While trying to design a set of high-end homes, Frank Wolbertus and his colleagues at TBI-KennisLab had an idea.
Wolbertus had been testing a tool from Autodesk that within minutes could turn building designs into video game-like 3D worlds. Wouldn't it be nice if TBI—one of the largest building companies in the Netherlands—could share those walk throughs with the home-buyers? Although the tool was still in development and under a non-disclosure agreement, Autodesk gave the go-ahead. And before long, the buyers were changing the layout of their future home based on what they'd seen in the simulations.
Seven months later, Autodesk is releasing that tool, dubbed "Autodesk Live." By helping people visualize the space that architects have created, the hope is that it will change the building design process.
Autodesk Live is a $30 per month add on within Revit, the company's popular building-design program. By pressing one button, designers can create an interactive scene that's sort of like a first-person computer game. (Incidentally, Autodesk Live makes use of Stingray, a 3D game engine the company announced last year.) Doors open and close as the user steps through. Sunlight and shadows are accurate to the time of day and geographic location. Designers can even define the height of the user's head, which swivels gently as it climbs up stairs and turns corners.
"It will give you a real sense of what it will feel like to walk around and basically live in that building or the that house in the future—before it's built," says Nicolas Fonta, Autodesk Live's senior product manager.
Interactive models aren't a new concept in the building-design world, but Autodesk argues that its solution is the simplest. Once the designer presses the "Go LIVE" button in Revit, Autodesk uploads the model to its servers, performs some processing in the cloud, and spits out an interactive file a few minutes later. Designers can then tweak visual settings in a separate Live Editor application before passing it on to clients, who can walk through the model using a Live Viewer app for Windows PCs and iPads.
"Next-generation consumers are going to expect this, and we need to make it easier for designers to participate, and we need to make it more accessible for them," says Angi Izzi, Autodesk's global industry strategy and business manager.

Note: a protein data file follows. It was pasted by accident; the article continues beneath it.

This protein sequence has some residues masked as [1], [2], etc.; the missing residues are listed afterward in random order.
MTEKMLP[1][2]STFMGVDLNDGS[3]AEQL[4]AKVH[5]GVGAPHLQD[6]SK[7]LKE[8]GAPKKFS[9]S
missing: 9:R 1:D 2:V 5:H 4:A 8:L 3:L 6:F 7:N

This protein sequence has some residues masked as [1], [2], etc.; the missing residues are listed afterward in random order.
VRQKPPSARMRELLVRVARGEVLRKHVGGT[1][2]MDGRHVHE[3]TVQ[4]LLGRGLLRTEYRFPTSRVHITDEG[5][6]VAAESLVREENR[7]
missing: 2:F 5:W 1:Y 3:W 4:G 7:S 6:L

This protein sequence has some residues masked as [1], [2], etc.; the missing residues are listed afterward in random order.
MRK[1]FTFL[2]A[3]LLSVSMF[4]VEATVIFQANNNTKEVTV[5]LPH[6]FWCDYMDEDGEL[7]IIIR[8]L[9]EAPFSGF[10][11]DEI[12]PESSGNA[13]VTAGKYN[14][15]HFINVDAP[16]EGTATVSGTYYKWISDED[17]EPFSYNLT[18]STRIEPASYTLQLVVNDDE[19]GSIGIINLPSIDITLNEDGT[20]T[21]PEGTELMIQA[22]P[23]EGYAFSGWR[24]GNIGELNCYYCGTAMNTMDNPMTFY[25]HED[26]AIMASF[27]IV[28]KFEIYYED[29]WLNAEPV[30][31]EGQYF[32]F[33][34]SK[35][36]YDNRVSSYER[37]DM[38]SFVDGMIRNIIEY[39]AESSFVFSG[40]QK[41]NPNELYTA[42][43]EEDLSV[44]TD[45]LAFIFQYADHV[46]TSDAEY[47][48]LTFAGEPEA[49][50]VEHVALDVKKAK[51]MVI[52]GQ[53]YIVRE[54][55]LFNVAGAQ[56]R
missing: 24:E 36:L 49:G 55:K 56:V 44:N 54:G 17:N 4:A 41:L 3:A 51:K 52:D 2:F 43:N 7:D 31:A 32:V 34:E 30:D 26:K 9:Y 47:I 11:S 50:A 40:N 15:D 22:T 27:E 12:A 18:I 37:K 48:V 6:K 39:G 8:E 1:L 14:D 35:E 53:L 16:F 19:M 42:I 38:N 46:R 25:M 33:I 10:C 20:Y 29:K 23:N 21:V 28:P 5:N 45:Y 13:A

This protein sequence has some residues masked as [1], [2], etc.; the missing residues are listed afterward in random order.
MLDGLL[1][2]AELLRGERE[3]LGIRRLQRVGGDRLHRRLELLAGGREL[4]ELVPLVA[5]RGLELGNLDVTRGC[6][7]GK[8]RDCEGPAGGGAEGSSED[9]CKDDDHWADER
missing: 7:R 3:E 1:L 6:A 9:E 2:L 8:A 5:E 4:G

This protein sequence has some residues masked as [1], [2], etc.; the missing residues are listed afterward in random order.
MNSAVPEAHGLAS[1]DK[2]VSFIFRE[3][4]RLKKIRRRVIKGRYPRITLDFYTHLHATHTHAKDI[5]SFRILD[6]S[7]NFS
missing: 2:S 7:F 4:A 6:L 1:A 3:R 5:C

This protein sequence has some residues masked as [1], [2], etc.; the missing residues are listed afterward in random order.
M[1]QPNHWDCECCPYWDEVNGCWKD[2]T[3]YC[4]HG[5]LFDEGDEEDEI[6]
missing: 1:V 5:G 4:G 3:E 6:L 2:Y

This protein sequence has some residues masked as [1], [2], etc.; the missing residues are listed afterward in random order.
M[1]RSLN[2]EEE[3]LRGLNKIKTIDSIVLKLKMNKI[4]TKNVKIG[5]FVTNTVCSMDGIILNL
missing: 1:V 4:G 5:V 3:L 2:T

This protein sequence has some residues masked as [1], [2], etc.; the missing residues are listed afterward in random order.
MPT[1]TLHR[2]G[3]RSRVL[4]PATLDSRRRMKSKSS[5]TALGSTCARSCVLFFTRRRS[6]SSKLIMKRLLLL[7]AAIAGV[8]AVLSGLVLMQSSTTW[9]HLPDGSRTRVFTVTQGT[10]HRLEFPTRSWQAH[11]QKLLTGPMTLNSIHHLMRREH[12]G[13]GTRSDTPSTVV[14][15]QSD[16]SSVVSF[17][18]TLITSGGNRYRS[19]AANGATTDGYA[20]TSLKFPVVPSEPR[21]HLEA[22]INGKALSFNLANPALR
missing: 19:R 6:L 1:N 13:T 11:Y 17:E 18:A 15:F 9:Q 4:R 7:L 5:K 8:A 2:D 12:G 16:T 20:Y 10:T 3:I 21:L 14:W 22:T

Wolbertus, TBI-KennisLab's developer and building information modeling expert, agrees that there's nothing similar on the market, and he's tried a lot of alternatives. Lumion3D can convert designs from Revit and other programs into virtual worlds, he says, but the program is expensive, and making a good-looking model takes much more time. A web-based application called Clever is useful for visualizing large-scale models, but viewing a single, detail-rich building requires substantial processing power on the client's PC. Wolburtus also tried another visualization program called Revizto, but found it time-consuming and difficult to navigate.
Besides, he says, having a one-button solution within Revit means the company's modelers don't have to waste time learning new technical skills.
"They have it difficult enough at the moment to make good models, so we don't want to add extra burden on them to do stuff that's not their core business," Wolburtus says.
With Autodesk Live, TBI-KennisLab furnished home-buyers with iPads and had them propose changes to internal wall layouts, location of doors, the position of the master bedroom, and even the distribution of wall outlets. The company's technical advisers then met with those customers to talk about what was technically possible, and to make changes on the spot.
"Customers don't think about sockets and outlets. They're thinking where the furniture should be, and the TV should be," Wolburtus says. "So the technical guy is telling them how many sockets they have left in their budget, and they give some advice about what previous customers did. Together they changed the house."
For Autodesk, the next step is to add more ways to view Live walk throughs. The company is especially jazzed about virtual reality, and has been testing the Oculus Rift and HTC Vive headsets support with beta users.
"We're super excited about the results that we're getting, and the goal, very very short-term ... is click one button, and just put the headset on your head, and you start experiencing the model in VR," says Fonta.
Strangely, the company isn't yet committing to simpler and much more economical VR solutions such as Google Cardboard and Samsung Gear VR, even though these devices might be better suited to the notion of easy access that Autodesk is pushing. As Wolbertus notes, TBI-KennisLab has used other software to experiment with Oculus demos, but customers couldn't take those walk throughs home with them, and were often too distracted by the technology to focus on the actual design. (Fonta says Autodesk will "see what other devices become adopted in the industry" in the long-term, but for now the company is only developing non-VR Live Viewer apps for iPhone and Android.)
In any case, Autodesk eventually sees VR as the gateway to other design applications for Autodesk Live, beyond just architecture. For instance, engineers could use a VR headset to get a close look at pipe flow, and construction companies could use VR to understand the building process. VR is already starting to reshape all kinds of industries, and it seems Autodesk doesn't want to sleep through the trend.
"Today, we start with architecture, because that's really who today produces the visualization," Autodesk's Angi Izzi says, "but tomorrow, the sky's the limit."